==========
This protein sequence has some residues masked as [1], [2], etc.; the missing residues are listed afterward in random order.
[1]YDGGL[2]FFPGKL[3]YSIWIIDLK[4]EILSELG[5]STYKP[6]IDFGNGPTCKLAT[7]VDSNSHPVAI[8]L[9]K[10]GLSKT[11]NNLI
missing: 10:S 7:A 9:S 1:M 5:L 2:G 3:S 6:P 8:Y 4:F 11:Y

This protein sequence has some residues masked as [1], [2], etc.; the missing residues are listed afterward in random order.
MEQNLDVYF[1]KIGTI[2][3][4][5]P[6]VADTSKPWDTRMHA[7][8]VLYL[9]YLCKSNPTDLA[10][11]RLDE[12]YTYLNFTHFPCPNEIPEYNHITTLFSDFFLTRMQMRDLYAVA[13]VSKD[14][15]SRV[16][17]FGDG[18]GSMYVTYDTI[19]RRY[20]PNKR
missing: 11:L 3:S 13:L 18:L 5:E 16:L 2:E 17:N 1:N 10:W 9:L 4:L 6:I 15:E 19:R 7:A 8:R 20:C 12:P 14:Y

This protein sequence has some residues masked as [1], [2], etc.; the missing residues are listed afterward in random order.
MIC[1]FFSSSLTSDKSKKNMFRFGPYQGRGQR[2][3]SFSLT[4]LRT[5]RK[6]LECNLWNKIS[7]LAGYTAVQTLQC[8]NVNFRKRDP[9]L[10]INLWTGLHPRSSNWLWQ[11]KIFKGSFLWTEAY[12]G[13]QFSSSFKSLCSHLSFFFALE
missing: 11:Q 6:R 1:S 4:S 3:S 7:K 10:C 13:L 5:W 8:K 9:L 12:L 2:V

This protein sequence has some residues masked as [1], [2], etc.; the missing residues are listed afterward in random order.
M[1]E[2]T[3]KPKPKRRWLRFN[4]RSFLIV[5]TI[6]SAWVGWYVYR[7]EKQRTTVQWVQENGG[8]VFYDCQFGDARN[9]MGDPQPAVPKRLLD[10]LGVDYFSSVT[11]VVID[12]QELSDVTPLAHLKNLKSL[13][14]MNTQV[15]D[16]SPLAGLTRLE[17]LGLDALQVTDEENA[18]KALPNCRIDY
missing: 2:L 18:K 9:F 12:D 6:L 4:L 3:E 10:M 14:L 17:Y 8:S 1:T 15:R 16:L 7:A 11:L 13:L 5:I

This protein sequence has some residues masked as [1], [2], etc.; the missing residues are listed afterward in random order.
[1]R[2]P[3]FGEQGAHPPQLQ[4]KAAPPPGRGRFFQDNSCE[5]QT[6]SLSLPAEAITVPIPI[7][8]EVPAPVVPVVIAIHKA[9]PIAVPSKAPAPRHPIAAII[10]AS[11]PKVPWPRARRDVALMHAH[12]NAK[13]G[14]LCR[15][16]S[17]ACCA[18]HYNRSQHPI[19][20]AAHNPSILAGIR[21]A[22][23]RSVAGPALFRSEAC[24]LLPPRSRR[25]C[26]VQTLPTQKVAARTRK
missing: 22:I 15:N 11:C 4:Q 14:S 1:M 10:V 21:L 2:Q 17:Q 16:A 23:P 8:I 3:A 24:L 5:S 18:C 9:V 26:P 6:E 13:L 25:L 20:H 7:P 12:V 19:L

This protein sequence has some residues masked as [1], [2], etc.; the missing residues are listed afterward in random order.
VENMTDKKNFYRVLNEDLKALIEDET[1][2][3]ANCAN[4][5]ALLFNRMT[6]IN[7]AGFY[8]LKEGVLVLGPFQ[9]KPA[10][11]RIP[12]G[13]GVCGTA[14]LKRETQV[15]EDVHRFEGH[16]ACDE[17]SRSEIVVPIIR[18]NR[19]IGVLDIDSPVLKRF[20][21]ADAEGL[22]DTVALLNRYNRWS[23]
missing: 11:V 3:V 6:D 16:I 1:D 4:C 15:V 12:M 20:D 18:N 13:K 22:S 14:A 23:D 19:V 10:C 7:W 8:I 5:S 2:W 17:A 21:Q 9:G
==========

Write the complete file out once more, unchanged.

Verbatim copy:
This protein sequence has some residues masked as [1], [2], etc.; the missing residues are listed afterward in random order.
[1]YDGGL[2]FFPGKL[3]YSIWIIDLK[4]EILSELG[5]STYKP[6]IDFGNGPTCKLAT[7]VDSNSHPVAI[8]L[9]K[10]GLSKT[11]NNLI
missing: 10:S 7:A 9:S 1:M 5:L 2:G 3:S 6:P 8:Y 4:F 11:Y

This protein sequence has some residues masked as [1], [2], etc.; the missing residues are listed afterward in random order.
MEQNLDVYF[1]KIGTI[2][3][4][5]P[6]VADTSKPWDTRMHA[7][8]VLYL[9]YLCKSNPTDLA[10][11]RLDE[12]YTYLNFTHFPCPNEIPEYNHITTLFSDFFLTRMQMRDLYAVA[13]VSKD[14][15]SRV[16][17]FGDG[18]GSMYVTYDTI[19]RRY[20]PNKR
missing: 11:L 3:S 13:L 18:L 5:E 16:L 2:E 17:N 1:N 10:W 9:L 4:L 6:I 15:E 19:R 7:A 8:R 20:C 12:P 14:Y

This protein sequence has some residues masked as [1], [2], etc.; the missing residues are listed afterward in random order.
MIC[1]FFSSSLTSDKSKKNMFRFGPYQGRGQR[2][3]SFSLT[4]LRT[5]RK[6]LECNLWNKIS[7]LAGYTAVQTLQC[8]NVNFRKRDP[9]L[10]INLWTGLHPRSSNWLWQ[11]KIFKGSFLWTEAY[12]G[13]QFSSSFKSLCSHLSFFFALE
missing: 11:Q 6:R 1:S 4:S 3:S 7:K 10:C 13:L 5:W 8:K 9:L 12:L 2:V

This protein sequence has some residues masked as [1], [2], etc.; the missing residues are listed afterward in random order.
M[1]E[2]T[3]KPKPKRRWLRFN[4]RSFLIV[5]TI[6]SAWVGWYVYR[7]EKQRTTVQWVQENGG[8]VFYDCQFGDARN[9]MGDPQPAVPKRLLD[10]LGVDYFSSVT[11]VVID[12]QELSDVTPLAHLKNLKSL[13][14]MNTQV[15]D[16]SPLAGLTRLE[17]LGLDALQVTDEENA[18]KALPNCRIDY
missing: 2:L 18:K 9:F 12:D 6:L 4:L 3:E 10:M 14:L 17:Y 8:S 1:T 15:R 16:L 7:A 11:L 13:L 5:I

This protein sequence has some residues masked as [1], [2], etc.; the missing residues are listed afterward in random order.
[1]R[2]P[3]FGEQGAHPPQLQ[4]KAAPPPGRGRFFQDNSCE[5]QT[6]SLSLPAEAITVPIPI[7][8]EVPAPVVPVVIAIHKA[9]PIAVPSKAPAPRHPIAAII[10]AS[11]PKVPWPRARRDVALMHAH[12]NAK[13]G[14]LCR[15][16]S[17]ACCA[18]HYNRSQHPI[19][20]AAHNPSILAGIR[21]A[22][23]RSVAGPALFRSEAC[24]LLPPRSRR[25]C[26]VQTLPTQKVAARTRK
missing: 22:I 15:N 11:C 4:Q 14:S 1:M 10:V 21:L 2:Q 17:Q 16:A 23:P 8:I 3:A 24:L 5:S 18:C 9:V 26:P 6:E 13:L 25:L 20:H 7:P 12:V 19:L

This protein sequence has some residues masked as [1], [2], etc.; the missing residues are listed afterward in random order.
VENMTDKKNFYRVLNEDLKALIEDET[1][2][3]ANCAN[4][5]ALLFNRMT[6]IN[7]AGFY[8]LKEGVLVLGPFQ[9]KPA[10][11]RIP[12]G[13]GVCGTA[14]LKRETQV[15]EDVHRFEGH[16]ACDE[17]SRSEIVVPIIR[18]NR[19]IGVLDIDSPVLKRF[20][21]ADAEGL[22]DTVALLNRYNRWS[23]
missing: 11:V 3:V 6:D 16:I 1:D 4:C 15:V 12:M 20:D 18:N 13:K 22:S 14:A 23:D 19:V 10:C 7:W 8:I 5:S 2:W 17:A 21:Q 9:G